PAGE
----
from The American Heritage® Dictionary of the English Language, 4th Edition
- n. A reddish African antelope (Aepyceros melampus) noted for its leaping ability and having ridged, curved horns in the male.
from Wiktionary, Creative Commons Attribution/Share-Alike License
- n. An African antelope Aepyceros melampus noted for its leaping ability; the male has ridged, curved horns,
from the GNU version of the Collaborative International Dictionary of English
- n. An antelope (Aepyceros melampus) of Southeastern Africa, the male of which has ringed lyre-shaped horns, which curve first backward, then sideways, then upwards. ALso called impalla and pallah.
from The Century Dictionary and Cyclopedia
- n. An African antelope of the genus Æpyceros, which has rather long, divergent, lyrate horns. The best-known species is Æ. melampus of South Africa, of a dark-red color, white below, standing about 3 feet high.
from WordNet 3.0 Copyright 2006 by Princeton University. All rights reserved.
- n. African antelope with ridged curved horns; moves with enormous leaps
Though the end of the sequence wasn’t shown, King explained that the gazelle must have endured a slow, agonising death [the adjacent image, showing two cheetahs taking down an impala, is nothing to do with Duma or the attack I've just been discussing: it's from game-reserve. com].
Desert rose is also known as the impala lily, desert azalea and sabie star.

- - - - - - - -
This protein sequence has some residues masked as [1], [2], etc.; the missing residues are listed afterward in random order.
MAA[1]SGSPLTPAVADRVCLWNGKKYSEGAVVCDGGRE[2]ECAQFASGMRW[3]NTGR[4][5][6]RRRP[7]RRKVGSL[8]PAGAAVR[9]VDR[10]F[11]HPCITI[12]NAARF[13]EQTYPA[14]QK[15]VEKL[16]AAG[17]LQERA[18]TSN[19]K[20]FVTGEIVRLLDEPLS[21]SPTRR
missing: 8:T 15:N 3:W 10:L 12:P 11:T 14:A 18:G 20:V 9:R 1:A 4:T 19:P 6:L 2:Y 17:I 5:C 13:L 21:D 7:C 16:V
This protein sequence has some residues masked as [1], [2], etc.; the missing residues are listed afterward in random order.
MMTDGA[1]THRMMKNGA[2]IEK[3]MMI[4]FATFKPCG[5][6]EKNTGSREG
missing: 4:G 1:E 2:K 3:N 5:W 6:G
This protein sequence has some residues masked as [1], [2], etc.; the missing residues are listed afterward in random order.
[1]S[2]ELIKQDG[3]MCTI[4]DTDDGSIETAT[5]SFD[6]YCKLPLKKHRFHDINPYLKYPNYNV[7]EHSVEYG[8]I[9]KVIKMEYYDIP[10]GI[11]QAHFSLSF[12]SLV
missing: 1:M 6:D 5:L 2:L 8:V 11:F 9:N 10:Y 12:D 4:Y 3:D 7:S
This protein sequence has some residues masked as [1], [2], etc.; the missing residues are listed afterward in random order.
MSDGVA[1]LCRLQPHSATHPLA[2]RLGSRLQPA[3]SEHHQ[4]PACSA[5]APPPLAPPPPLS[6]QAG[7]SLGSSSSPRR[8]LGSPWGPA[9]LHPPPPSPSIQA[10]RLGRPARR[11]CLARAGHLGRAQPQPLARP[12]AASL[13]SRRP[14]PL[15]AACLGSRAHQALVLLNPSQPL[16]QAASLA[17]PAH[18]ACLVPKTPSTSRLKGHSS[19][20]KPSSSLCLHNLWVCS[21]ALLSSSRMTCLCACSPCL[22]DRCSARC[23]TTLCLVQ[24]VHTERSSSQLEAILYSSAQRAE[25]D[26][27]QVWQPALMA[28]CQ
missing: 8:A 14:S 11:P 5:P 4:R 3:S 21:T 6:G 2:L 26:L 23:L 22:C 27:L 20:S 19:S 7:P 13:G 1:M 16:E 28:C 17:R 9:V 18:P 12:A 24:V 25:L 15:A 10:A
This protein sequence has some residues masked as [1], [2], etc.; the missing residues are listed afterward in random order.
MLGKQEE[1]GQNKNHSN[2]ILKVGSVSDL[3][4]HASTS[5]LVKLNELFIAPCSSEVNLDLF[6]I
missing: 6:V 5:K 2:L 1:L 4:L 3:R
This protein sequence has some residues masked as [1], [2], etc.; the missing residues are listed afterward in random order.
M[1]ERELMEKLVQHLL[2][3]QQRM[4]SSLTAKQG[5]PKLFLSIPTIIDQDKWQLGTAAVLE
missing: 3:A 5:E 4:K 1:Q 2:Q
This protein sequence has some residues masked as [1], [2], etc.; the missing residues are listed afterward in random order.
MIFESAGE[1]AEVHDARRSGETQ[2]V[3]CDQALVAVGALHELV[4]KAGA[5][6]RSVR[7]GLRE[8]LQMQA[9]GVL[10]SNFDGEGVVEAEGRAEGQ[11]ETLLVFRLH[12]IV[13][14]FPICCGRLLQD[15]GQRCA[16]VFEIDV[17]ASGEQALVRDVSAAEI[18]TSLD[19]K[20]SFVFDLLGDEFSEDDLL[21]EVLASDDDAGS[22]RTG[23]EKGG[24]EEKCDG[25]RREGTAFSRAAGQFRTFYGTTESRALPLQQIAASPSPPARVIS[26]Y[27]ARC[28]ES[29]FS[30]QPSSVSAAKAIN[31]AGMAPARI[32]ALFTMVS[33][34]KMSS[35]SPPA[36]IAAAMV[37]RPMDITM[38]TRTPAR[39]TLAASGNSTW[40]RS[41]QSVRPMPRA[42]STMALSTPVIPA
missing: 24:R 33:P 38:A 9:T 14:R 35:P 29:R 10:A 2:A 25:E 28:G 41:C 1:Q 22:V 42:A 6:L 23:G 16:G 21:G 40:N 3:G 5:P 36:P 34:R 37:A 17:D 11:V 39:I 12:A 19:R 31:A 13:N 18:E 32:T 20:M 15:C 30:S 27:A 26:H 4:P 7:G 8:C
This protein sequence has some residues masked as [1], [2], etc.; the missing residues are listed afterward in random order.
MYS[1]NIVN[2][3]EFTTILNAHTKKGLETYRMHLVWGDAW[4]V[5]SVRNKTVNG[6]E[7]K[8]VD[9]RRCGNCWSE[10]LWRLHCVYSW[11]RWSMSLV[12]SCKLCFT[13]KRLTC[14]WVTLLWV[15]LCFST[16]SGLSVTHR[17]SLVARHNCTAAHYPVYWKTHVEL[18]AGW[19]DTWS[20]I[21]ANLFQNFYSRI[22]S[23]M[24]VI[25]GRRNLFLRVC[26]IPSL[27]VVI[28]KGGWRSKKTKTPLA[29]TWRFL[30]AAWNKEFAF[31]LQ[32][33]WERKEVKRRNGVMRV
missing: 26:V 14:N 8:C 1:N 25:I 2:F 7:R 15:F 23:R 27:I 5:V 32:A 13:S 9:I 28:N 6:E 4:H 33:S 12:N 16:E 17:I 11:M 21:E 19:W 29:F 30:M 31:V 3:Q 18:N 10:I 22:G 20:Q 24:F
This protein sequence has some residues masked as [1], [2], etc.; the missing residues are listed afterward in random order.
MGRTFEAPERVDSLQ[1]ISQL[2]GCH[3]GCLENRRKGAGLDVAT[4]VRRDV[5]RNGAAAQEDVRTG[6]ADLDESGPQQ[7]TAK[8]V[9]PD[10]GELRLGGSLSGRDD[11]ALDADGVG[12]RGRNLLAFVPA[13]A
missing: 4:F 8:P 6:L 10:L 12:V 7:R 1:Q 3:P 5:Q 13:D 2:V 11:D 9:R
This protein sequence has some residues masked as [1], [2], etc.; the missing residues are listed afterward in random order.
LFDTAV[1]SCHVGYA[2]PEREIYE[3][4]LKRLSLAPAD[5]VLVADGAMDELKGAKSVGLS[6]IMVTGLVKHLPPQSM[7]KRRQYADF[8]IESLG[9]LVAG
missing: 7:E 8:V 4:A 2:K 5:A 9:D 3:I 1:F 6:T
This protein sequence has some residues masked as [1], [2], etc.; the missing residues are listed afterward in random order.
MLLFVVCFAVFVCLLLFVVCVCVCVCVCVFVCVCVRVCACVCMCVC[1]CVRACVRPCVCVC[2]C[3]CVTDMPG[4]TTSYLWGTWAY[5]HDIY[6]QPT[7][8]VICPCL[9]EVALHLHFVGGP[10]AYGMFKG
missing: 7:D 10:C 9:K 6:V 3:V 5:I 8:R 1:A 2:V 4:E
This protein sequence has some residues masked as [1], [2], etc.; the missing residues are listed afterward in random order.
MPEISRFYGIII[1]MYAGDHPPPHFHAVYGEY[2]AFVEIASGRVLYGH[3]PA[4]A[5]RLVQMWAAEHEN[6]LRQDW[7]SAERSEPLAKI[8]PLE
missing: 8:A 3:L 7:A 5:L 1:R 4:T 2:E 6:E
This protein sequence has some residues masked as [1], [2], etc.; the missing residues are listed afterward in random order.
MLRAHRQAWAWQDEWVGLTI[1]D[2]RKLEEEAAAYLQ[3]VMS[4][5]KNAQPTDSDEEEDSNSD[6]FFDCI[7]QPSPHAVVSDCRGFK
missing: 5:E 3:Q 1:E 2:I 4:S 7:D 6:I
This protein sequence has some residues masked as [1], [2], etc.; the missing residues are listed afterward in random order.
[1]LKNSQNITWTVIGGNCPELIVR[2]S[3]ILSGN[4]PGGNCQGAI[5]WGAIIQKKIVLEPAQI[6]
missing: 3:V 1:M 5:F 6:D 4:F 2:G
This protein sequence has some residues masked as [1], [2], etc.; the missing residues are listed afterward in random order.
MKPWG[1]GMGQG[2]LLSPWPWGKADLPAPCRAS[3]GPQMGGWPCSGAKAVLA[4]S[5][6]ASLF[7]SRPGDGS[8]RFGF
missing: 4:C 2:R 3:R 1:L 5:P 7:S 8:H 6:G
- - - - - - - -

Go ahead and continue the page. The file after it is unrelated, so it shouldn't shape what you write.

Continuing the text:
Just saw it on CNN its crazy,its like asking a lion if they know that the impala is a protected species, it could care less, that whole christmas tittle is as irrelevenat asinsert cliché of choice
v = P_NptWQO-F4 my impala was a far cry from a corvette killer, bc. iirc., the impala drive train was the same as yours, but toting nearly twice the mass. regardless, the powerglide was a thing of beauty.
Big Game Hunting bear big game hunting big game photos caribou elk gemsbok impala kudu moose sheep
There were six, a young sable cow and five impala, spaced in a line 200 yards long.
I shoot a jaguar take down there awesome but i like the pse impala takedown better
Reciprocal allogrooming in impala, Aepyceros melampus.
The nuisance of parasites—ticks—has led to the emergence of another instance of this mechanism at work, in the form of reciprocal grooming, this time among impala, a kind of antelope found in Africa.
The knife curved again, a bloody flash that exposed impala horns jutting from a furry scalp.